Liver disease in menopause

World J Gastroenterol. 2015 Jul 7;21(25):7613-20. doi: 10.3748/wjg.v21.i25.7613.


There are numerous physiologic and biochemical changes in menopause that can affect the function of the liver and mediate the development of liver disease. Menopause represents a state of growing estrogen deficiency, and this loss of estrogen in the setting of physiologic aging increases the likelihood of mitochondrial dysfunction, cellular senescence, declining immune responses to injury, and disarray in the balance between antioxidant formation and oxidative stress. The sum effect of these changes can contribute to increased susceptibility to development of significant liver pathology, particularly nonalcoholic fatty liver disease and hepatocellular carcinoma, as well as accelerated progression of fibrosis in liver diseases, as has been particularly demonstrated in hepatitis C virus liver disease. Recognition of the unique nature of these mediating factors should raise suspicion for liver disease in perimenopausal and menopausal women and offer an opportunity for implementation of aggressive treatment measures so as to avoid progression of liver disease to cirrhosis, liver cancer and liver failure.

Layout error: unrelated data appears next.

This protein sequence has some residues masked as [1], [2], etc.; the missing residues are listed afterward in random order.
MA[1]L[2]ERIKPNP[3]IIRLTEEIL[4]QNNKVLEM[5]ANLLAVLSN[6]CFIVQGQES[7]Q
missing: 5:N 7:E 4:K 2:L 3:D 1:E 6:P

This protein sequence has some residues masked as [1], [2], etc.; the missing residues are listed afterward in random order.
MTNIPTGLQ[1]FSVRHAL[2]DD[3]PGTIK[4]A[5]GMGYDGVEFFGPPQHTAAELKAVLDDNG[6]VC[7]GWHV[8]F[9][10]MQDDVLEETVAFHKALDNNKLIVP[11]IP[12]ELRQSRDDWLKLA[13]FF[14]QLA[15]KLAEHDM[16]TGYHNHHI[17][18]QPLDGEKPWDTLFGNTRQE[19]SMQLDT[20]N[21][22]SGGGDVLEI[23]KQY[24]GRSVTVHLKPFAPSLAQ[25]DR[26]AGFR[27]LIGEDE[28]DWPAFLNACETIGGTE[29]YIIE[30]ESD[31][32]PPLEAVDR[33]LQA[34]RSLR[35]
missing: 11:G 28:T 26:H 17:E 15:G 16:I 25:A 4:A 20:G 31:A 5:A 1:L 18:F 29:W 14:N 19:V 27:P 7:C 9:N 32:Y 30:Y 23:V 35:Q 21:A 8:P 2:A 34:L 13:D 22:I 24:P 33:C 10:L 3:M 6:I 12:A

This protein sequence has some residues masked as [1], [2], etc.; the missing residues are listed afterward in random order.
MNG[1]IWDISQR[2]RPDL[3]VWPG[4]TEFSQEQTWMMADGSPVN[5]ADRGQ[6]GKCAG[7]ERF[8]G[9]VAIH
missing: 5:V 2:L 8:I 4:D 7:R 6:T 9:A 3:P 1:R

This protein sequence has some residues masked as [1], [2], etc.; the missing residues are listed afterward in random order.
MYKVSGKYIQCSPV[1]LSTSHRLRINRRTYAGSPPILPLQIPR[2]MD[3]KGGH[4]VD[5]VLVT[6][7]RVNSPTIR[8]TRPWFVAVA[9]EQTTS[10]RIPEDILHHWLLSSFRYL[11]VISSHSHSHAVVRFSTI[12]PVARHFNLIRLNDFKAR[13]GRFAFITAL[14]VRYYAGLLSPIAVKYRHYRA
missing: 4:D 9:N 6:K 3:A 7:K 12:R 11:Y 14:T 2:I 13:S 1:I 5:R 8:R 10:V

Keywords: Aging; Liver disease; Menopause.

Publication types

  • Editorial
  • Review

MeSH terms

  • Age Factors
  • Animals
  • Female
  • Gonadal Steroid Hormones / metabolism
  • Humans
  • Inflammation Mediators / metabolism
  • Liver Diseases* / diagnosis
  • Liver Diseases* / immunology
  • Liver Diseases* / metabolism
  • Liver Diseases* / physiopathology
  • Liver Diseases* / therapy
  • Liver* / immunology
  • Liver* / metabolism
  • Liver* / pathology
  • Liver* / physiopathology
  • Menopause* / immunology
  • Menopause* / metabolism
  • Oxidative Stress
  • Prognosis
  • Risk Factors
  • Sex Factors
  • Signal Transduction


  • Gonadal Steroid Hormones
  • Inflammation Mediators